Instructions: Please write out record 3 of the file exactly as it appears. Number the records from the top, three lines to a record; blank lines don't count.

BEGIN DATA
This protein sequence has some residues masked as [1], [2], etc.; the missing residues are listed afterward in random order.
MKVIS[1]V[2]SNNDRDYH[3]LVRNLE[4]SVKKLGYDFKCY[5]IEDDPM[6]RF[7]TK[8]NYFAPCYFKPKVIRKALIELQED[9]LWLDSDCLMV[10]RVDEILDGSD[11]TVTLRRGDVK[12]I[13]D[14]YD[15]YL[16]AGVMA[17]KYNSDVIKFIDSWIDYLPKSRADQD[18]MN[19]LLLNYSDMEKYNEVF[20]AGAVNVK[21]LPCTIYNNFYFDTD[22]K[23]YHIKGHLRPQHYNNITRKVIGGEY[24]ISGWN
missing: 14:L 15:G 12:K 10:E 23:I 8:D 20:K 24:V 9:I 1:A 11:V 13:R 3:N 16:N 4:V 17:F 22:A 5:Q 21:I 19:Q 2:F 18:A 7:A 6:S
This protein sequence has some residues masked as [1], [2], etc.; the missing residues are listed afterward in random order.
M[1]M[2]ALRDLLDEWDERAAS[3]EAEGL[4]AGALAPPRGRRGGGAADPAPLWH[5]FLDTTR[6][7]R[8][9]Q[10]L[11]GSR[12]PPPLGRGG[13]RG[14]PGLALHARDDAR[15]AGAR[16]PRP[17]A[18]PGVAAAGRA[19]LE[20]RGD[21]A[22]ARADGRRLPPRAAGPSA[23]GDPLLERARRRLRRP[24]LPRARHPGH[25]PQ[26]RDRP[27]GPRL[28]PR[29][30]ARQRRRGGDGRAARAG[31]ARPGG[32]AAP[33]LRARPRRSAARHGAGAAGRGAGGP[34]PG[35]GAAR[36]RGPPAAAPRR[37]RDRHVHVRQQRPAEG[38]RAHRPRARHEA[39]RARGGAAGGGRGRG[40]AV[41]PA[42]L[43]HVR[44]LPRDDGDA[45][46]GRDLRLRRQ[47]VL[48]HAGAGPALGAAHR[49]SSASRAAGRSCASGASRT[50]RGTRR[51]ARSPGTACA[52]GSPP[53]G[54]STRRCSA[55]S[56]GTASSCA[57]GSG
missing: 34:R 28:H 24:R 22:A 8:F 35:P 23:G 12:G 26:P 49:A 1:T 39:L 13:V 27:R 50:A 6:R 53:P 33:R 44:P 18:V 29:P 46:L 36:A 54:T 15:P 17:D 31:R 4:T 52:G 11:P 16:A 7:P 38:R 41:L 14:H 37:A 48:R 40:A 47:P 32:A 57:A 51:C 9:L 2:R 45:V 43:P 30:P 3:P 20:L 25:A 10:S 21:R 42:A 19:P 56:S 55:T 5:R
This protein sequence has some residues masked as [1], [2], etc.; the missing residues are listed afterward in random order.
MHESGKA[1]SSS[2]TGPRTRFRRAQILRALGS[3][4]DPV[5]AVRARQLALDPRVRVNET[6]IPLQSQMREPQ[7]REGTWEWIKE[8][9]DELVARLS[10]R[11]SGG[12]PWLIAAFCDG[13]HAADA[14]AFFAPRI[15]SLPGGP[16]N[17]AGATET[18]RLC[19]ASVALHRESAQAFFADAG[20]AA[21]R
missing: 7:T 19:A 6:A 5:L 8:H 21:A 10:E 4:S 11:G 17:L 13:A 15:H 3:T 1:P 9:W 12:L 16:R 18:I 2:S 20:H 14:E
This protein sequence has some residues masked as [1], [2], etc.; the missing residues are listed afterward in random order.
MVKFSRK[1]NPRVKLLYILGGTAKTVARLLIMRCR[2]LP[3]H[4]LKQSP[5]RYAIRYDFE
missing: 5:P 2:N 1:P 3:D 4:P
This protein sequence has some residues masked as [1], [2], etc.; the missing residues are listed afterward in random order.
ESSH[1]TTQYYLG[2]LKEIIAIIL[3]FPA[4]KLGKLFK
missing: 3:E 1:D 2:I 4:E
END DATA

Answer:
This protein sequence has some residues masked as [1], [2], etc.; the missing residues are listed afterward in random order.
MHESGKA[1]SSS[2]TGPRTRFRRAQILRALGS[3][4]DPV[5]AVRARQLALDPRVRVNET[6]IPLQSQMREPQ[7]REGTWEWIKE[8][9]DELVARLS[10]R[11]SGG[12]PWLIAAFCDG[13]HAADA[14]AFFAPRI[15]SLPGGP[16]N[17]AGATET[18]RLC[19]ASVALHRESAQAFFADAG[20]AA[21]R
missing: 7:T 19:A 6:A 5:L 8:H 21:A 10:E 4:S 11:G 17:L 13:A 15:H 3:T 1:P 9:W 12:L 16:R 18:I 2:S 20:H 14:E